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From Securities Regulation Daily, August 28, 2013

Two commissioners object to federal agencies' reproposed credit risk retention rules

By Jacquelyn Lumb

The SEC and five other federal agencies have reproposed their joint proposal from April 2011 revising the risk retention requirements as required by the Dodd-Frank Act. The risk retention rules require securitizers to retain no less than 5 percent of the credit risk of any asset they transfer, sell, or convey to a third party. The reproposal redefines qualified residential mortgages (QRM), whose securitizations are exempt from the risk retention rules, to have the same meaning as the term qualified mortgage (QM) as defined by the Consumer Financial Protection Bureau. Both Commissioners Daniel Gallagher and Michael Piwowar issued dissents in response to the issuance of the reproposal.

Congress intended that by requiring securitizers to retain a portion of the credit risk of the assets being securitized, they would have an incentive to monitor and ensure the quality of the assets underlying the transaction, better aligning their interests with those of investors. Exchange Act Section 15G requires that the definition of a QRM be no broader than the definition of a qualified mortgage under the Truth in Lending Act, as amended by the Dodd-Frank Act.

A majority of commenters criticized the originally proposed QRM standard and said the 20-percent down payment requirement would significantly increase the costs of credit for most home buyers and restrict access to capital. The new proposal requests comments on an alternative definition of QRM that would include certain underwriting standards in addition to the qualified mortgage criteria.

Gallagher’s dissent. Gallagher said he was pleased that the agencies were reproposing the initial rules rather than adopting what he considered flawed rules. The feedback from commenters reflected a need to reexamine the original proposal, he said. However, in his view the reproposal, if adopted, would ensure that the vast majority of mortgages in the U.S. are insured or owned by the government. The rules would introduce another flawed government imprimatur of creditworthiness into the markets, he said, and would disincentivize proper risk management and due diligence in the mortgage markets.

Gallagher characterized the CFPB’s definition of a qualified mortgage as deeply flawed. He said it eviscerates the ability-to-repay criterion and replaces underwriter judgment with a new government standard for mortgage lending. In Gallagher’s view, the QRM label will carry the exact type of government imprimatur that, in the context of credit ratings, created the moral hazards that were a major contributor to the financial crisis. He questioned the point of adopting a risk retention standard and then exempting everything from it.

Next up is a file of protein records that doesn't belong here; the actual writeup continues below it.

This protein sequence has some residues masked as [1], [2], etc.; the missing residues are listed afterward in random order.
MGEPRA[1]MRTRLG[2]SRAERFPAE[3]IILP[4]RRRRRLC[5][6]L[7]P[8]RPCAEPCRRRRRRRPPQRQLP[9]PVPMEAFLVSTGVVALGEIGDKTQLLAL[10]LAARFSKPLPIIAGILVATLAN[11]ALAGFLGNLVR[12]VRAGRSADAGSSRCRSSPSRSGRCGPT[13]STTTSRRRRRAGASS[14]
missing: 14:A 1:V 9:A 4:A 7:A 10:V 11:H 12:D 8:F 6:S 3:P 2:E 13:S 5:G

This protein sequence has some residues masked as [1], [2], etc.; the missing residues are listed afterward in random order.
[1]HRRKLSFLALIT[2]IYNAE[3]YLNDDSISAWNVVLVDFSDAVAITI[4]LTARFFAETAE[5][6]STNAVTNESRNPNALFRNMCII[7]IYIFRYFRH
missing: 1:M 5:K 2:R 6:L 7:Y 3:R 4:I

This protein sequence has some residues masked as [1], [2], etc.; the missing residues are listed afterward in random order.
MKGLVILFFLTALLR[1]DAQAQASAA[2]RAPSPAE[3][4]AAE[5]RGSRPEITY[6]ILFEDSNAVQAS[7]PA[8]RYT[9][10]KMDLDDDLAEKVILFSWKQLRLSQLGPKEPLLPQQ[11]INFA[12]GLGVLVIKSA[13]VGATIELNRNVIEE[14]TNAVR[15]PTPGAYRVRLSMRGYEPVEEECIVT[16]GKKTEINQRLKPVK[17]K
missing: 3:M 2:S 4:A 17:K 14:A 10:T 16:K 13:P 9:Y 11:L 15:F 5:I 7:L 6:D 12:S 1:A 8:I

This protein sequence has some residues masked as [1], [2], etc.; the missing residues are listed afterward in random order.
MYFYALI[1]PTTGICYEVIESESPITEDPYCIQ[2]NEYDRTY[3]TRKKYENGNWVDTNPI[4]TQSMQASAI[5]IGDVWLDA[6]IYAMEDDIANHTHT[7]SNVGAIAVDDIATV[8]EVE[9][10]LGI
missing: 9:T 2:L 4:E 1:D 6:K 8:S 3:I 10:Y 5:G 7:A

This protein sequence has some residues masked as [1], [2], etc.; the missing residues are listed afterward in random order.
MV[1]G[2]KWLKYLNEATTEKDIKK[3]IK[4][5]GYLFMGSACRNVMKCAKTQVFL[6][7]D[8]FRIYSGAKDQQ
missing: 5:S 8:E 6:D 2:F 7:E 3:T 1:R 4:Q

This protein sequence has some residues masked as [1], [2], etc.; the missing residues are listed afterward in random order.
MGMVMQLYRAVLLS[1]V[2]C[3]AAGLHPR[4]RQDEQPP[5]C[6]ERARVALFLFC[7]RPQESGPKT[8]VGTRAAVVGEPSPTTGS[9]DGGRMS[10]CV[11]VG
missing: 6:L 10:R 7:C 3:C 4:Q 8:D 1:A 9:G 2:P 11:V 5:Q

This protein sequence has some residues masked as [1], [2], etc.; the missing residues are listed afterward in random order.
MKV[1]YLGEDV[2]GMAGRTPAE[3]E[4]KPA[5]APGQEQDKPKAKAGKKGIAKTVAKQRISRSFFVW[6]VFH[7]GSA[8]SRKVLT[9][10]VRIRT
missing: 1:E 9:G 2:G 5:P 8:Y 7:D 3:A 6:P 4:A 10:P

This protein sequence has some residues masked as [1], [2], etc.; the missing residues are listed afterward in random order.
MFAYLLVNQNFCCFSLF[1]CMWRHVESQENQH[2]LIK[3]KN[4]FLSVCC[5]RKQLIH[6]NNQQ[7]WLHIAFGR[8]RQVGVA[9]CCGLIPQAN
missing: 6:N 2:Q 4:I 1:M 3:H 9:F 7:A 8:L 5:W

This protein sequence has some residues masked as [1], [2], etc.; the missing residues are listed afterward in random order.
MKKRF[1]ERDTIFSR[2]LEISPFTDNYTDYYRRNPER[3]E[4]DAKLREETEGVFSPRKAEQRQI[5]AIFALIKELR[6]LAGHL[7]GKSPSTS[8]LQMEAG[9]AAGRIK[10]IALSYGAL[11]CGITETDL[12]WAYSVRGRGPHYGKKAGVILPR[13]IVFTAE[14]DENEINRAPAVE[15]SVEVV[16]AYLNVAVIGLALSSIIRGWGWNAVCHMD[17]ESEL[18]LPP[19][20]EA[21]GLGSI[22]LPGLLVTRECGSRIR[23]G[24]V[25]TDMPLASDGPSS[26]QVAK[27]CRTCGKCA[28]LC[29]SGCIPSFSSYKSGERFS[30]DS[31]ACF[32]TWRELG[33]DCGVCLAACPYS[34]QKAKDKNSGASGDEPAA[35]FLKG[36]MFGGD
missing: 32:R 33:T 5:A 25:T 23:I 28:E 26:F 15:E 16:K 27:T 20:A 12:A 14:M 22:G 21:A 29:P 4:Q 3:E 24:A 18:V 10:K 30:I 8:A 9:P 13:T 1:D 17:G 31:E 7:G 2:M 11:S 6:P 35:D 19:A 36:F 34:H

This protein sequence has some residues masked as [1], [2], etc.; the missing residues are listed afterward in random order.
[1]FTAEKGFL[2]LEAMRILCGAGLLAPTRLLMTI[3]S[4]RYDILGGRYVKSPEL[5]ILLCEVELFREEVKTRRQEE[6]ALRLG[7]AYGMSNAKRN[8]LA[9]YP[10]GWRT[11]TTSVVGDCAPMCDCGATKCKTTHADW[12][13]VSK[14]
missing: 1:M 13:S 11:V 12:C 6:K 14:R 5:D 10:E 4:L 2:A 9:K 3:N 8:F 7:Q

In response to numerous commenters’ criticisms of the initial QRM standard, Gallagher said that rulemakings are not referenda. Regulators must apply their experience and expertise regardless of the volume of negative comments, he said. Gallagher added that the majority of negative comments came from unbiased parties, such as low-income-housing advocates and the real estate industrial complex.

Independence concerns. Gallagher also sees the reproposal as another incursion on the SEC’s independence. The risk retention provision is in a new section of the Exchange Act, but the Dodd-Frank Act vests responsibility for the joint rulemaking with the chair of the Financial Stability Oversight Council. The commissioners were not given the opportunity to make any changes, which Gallagher said runs counter to the deliberative, interactive rulemaking process the SEC is legally obligated to undertake.

Gallagher also maintained that defining the term QRM to mean QM as defined through the CFPB’s implementing regulations subjects the definition to alteration by the CFPB. Any future amendments made by the CFPB would not be subject to the SEC’s rulemaking process, he said, and he questioned as a matter of administrative law the validity of any amendments.

Piwowar’s dissent. Piwowar’s objections were based on the reproposal’s lack of the necessary economic analysis and consideration of alternatives. While the SEC conducted a robust analysis, he said, the joint nature of the proposal, which falls under Exchange Act Section 15G, suggests that the other agencies also have an obligation to conduct an economic analysis or to adopt the SEC’s analysis.

Piwowar also noted that the reproposal does not address the effect of the SEC’s rules that were adopted in 2011 to improve the securitization markets. Those rules were effective on February 14, 2012, so a year of data was available for the agencies’ consideration. He said it does not appear that the agencies made use of this information in connection with the reproposal.

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